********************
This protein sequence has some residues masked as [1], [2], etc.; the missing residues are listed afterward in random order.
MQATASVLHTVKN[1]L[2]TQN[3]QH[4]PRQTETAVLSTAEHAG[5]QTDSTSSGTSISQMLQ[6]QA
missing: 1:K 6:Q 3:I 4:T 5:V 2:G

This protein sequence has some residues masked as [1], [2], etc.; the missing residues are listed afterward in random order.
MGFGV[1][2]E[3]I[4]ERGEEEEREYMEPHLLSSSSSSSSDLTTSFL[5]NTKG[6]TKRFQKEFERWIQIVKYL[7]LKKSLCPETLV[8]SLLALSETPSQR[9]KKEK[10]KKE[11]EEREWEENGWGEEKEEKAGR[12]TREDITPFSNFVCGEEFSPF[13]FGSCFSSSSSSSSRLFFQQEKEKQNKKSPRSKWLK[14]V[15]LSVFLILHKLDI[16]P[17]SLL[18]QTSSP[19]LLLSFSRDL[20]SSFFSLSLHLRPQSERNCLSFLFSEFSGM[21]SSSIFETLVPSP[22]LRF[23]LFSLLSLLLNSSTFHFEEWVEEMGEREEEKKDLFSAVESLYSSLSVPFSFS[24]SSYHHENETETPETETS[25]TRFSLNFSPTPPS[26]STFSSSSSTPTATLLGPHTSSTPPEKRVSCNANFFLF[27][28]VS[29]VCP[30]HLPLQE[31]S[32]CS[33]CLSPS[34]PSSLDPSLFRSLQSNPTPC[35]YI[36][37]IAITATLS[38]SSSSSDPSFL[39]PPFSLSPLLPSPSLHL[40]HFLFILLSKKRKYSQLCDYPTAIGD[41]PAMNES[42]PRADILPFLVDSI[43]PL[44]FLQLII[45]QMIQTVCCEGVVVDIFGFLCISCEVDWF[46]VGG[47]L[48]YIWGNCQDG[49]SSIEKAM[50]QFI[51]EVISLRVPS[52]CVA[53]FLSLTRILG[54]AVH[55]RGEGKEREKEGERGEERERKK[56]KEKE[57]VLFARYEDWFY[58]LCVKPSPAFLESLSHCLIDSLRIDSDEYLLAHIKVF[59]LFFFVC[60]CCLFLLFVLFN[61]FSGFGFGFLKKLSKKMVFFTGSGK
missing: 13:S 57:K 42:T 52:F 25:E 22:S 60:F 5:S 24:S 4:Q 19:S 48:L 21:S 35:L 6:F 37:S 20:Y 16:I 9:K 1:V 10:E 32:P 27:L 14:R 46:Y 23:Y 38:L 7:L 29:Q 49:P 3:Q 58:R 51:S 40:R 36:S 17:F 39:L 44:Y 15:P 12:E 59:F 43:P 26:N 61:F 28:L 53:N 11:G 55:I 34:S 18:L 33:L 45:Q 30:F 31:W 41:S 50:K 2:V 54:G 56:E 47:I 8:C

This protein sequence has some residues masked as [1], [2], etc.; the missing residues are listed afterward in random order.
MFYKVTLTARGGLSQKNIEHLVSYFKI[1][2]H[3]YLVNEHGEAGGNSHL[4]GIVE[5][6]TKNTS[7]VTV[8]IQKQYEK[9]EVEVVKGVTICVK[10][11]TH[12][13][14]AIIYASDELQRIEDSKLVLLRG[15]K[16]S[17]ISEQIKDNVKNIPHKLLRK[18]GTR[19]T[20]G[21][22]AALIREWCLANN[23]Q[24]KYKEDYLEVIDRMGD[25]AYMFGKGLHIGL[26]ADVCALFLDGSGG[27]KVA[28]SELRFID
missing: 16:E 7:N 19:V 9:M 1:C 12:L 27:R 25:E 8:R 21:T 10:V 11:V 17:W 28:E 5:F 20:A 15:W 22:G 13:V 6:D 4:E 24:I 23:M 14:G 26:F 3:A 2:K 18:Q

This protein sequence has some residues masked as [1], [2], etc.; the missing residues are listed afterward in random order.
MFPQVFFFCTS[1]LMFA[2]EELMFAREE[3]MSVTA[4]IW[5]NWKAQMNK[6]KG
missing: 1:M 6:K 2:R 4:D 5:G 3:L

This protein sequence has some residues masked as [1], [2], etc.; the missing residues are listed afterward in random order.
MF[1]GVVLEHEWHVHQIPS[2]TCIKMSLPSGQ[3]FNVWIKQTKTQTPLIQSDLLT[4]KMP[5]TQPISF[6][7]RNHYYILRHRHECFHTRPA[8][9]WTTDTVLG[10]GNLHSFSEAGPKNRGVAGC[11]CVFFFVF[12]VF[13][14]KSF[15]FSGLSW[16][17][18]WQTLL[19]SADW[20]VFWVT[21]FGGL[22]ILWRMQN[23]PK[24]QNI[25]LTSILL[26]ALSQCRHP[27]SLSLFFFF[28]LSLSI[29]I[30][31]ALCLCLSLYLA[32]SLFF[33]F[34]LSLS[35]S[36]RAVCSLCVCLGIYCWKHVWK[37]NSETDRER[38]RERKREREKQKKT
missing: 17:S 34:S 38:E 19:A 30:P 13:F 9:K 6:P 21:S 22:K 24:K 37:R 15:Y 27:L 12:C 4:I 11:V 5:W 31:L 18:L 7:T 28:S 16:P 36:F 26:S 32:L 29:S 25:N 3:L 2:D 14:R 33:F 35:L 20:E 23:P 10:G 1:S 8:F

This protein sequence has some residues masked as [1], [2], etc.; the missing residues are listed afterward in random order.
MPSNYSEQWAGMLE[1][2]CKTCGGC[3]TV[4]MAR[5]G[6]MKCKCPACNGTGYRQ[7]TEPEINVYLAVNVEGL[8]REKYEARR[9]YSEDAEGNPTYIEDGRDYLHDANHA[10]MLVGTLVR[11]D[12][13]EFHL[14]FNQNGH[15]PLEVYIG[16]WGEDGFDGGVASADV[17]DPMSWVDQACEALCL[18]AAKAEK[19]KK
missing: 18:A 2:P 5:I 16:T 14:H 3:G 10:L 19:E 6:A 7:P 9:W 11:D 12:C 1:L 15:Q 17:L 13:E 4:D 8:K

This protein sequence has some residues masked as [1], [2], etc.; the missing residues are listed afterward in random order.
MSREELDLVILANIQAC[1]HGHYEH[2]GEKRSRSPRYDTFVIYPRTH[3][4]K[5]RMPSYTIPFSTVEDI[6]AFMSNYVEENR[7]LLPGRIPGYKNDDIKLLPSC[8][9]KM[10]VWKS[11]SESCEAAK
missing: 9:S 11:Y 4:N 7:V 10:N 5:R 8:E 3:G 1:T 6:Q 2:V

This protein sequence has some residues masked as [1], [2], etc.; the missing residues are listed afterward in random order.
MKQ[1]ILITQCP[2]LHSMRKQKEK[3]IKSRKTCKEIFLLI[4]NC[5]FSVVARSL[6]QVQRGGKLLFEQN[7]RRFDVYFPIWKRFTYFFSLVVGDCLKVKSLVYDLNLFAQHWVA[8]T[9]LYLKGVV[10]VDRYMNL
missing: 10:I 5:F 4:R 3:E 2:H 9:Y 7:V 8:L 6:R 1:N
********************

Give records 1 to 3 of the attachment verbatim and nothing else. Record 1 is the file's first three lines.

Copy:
This protein sequence has some residues masked as [1], [2], etc.; the missing residues are listed afterward in random order.
MQATASVLHTVKN[1]L[2]TQN[3]QH[4]PRQTETAVLSTAEHAG[5]QTDSTSSGTSISQMLQ[6]QA
missing: 1:K 6:Q 3:I 4:T 5:V 2:G

This protein sequence has some residues masked as [1], [2], etc.; the missing residues are listed afterward in random order.
MGFGV[1][2]E[3]I[4]ERGEEEEREYMEPHLLSSSSSSSSDLTTSFL[5]NTKG[6]TKRFQKEFERWIQIVKYL[7]LKKSLCPETLV[8]SLLALSETPSQR[9]KKEK[10]KKE[11]EEREWEENGWGEEKEEKAGR[12]TREDITPFSNFVCGEEFSPF[13]FGSCFSSSSSSSSRLFFQQEKEKQNKKSPRSKWLK[14]V[15]LSVFLILHKLDI[16]P[17]SLL[18]QTSSP[19]LLLSFSRDL[20]SSFFSLSLHLRPQSERNCLSFLFSEFSGM[21]SSSIFETLVPSP[22]LRF[23]LFSLLSLLLNSSTFHFEEWVEEMGEREEEKKDLFSAVESLYSSLSVPFSFS[24]SSYHHENETETPETETS[25]TRFSLNFSPTPPS[26]STFSSSSSTPTATLLGPHTSSTPPEKRVSCNANFFLF[27][28]VS[29]VCP[30]HLPLQE[31]S[32]CS[33]CLSPS[34]PSSLDPSLFRSLQSNPTPC[35]YI[36][37]IAITATLS[38]SSSSSDPSFL[39]PPFSLSPLLPSPSLHL[40]HFLFILLSKKRKYSQLCDYPTAIGD[41]PAMNES[42]PRADILPFLVDSI[43]PL[44]FLQLII[45]QMIQTVCCEGVVVDIFGFLCISCEVDWF[46]VGG[47]L[48]YIWGNCQDG[49]SSIEKAM[50]QFI[51]EVISLRVPS[52]CVA[53]FLSLTRILG[54]AVH[55]RGEGKEREKEGERGEERERKK[56]KEKE[57]VLFARYEDWFY[58]LCVKPSPAFLESLSHCLIDSLRIDSDEYLLAHIKVF[59]LFFFVC[60]CCLFLLFVLFN[61]FSGFGFGFLKKLSKKMVFFTGSGK
missing: 13:S 57:K 42:T 52:F 25:E 22:S 60:F 5:S 24:S 4:Q 19:S 48:L 21:S 35:L 6:F 37:S 20:Y 16:I 9:K 1:V 10:E 32:P 27:L 14:R 46:Y 23:Y 38:L 7:L 29:Q 49:P 3:Q 58:R 51:S 40:R 36:S 17:F 39:L 44:Y 15:P 12:E 59:F 43:P 26:N 61:F 28:L 53:N 11:G 55:I 34:S 18:L 33:L 45:Q 30:F 31:W 41:S 50:K 2:V 54:G 56:E 47:I 8:C

This protein sequence has some residues masked as [1], [2], etc.; the missing residues are listed afterward in random order.
MFYKVTLTARGGLSQKNIEHLVSYFKI[1][2]H[3]YLVNEHGEAGGNSHL[4]GIVE[5][6]TKNTS[7]VTV[8]IQKQYEK[9]EVEVVKGVTICVK[10][11]TH[12][13][14]AIIYASDELQRIEDSKLVLLRG[15]K[16]S[17]ISEQIKDNVKNIPHKLLRK[18]GTR[19]T[20]G[21][22]AALIREWCLANN[23]Q[24]KYKEDYLEVIDRMGD[25]AYMFGKGLHIGL[26]ADVCALFLDGSGG[27]KVA[28]SELRFID
missing: 16:E 7:N 19:V 9:M 1:C 12:L 27:R 25:E 8:R 21:T 10:V 11:V 17:W 28:E 5:F 20:A 15:W 22:G 13:V 6:D 4:E 24:I 23:M 14:G 26:F 3:A 2:K 18:Q